NASA reported that the Antarctic's ice gain is greater than its loss, based on the study published in the Journal of Glaciology on Oct. 29. The NASA report challenged many climate change studies, including that of the United Nations' Intergovernmental Panel on Climate Change, which showed the southern continent is suffering a continuous loss of land ice.
In NASA's report, a team of researchers found that from 1992 to 2001, Antarctica had a net gain of 112 billion tons of ice annually but slowed to 82 billion tons per year from 2003 to 2008. In the paper, NASA glaciologist and lead study author Jay Zwally wrote that Antarctica's ice melt would take several decades to outweigh the ice growth.
The conflicting reports now raise the question whether climate change is finally beginning to wane. Zwally's team expressed that the NASA findings are contesting the current explanation for the rising sea levels, much of which are linked to the melting ice in Antarctica and Greenland.
The Antarctic's ice sheet data was collected using NASA's Ice, Cloud and Land Elevation Satellite (ICESat) as part of the Earth Observing System program. Launched in January 2003, ICESat was created to generate the data needed to evaluate ice sheet mass balance. It also provides data on cloud property, focusing on stratospheric clouds at the poles.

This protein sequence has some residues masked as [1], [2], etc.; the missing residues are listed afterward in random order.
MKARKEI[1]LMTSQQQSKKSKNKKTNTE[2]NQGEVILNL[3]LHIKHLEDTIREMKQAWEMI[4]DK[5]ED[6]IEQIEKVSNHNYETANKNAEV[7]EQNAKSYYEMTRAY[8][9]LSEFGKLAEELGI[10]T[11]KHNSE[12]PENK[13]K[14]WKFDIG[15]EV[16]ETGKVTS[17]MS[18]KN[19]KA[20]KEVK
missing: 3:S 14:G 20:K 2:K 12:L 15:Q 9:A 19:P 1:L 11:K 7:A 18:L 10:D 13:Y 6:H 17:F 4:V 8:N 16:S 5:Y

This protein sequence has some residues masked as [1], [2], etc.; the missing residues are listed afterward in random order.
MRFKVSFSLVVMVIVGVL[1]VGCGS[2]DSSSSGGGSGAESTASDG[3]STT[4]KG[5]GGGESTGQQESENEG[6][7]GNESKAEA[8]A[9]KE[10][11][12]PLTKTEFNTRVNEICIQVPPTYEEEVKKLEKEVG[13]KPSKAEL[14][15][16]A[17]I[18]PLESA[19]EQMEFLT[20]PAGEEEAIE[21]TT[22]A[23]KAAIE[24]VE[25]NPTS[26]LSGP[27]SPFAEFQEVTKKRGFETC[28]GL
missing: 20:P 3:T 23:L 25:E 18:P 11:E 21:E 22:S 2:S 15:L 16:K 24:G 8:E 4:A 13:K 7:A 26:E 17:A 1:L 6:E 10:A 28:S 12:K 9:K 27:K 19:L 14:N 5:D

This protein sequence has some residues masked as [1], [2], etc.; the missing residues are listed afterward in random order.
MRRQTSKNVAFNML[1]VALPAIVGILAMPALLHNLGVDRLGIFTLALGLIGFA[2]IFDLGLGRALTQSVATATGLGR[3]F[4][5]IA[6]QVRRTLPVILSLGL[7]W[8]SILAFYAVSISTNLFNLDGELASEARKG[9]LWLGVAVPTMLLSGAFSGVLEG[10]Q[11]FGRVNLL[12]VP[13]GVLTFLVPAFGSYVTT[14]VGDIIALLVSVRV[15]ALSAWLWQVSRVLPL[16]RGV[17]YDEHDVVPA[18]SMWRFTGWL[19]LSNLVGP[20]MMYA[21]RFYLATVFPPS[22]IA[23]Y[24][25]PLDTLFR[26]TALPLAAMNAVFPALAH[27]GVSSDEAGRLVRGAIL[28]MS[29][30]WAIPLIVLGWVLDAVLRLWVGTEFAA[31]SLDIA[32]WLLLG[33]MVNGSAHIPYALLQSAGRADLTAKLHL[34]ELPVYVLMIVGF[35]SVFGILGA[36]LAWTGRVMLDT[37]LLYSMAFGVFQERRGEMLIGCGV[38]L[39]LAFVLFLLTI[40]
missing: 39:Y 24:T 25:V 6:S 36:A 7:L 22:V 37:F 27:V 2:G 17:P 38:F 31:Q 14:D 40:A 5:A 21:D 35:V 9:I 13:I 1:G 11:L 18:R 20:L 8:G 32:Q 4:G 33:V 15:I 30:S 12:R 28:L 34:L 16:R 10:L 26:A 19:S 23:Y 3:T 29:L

However, climate scientists expressed concerns that NASA's findings do not prove that global warming is over. They noted that improved tools are needed to measure Antarctica's ice height.
"Doing altimetry accurately for very large areas is extraordinarily difficult, and there are measurements of snow accumulation that need to be done independently to understand what's happening in these places," said glaciologist Ben Smith from the University of Washington in Seattle. Smith was not part of the NASA study.
ICESat is capable of providing incredibly accurate data, but for greater accuracy, NASA is building the ICESat mission's successor - ICESat-2. Set to launch in 2018, the new satellite will calculate the ice sheet measurement changes within a No. 2 pencil's thickness.
"It will contribute to solving the problem of Antarctica's mass balance by providing a long-term record of elevation changes," said ICESat-2 deputy project scientist and glaciologist Tom Neumann from NASA's Goddard Space Flight Center.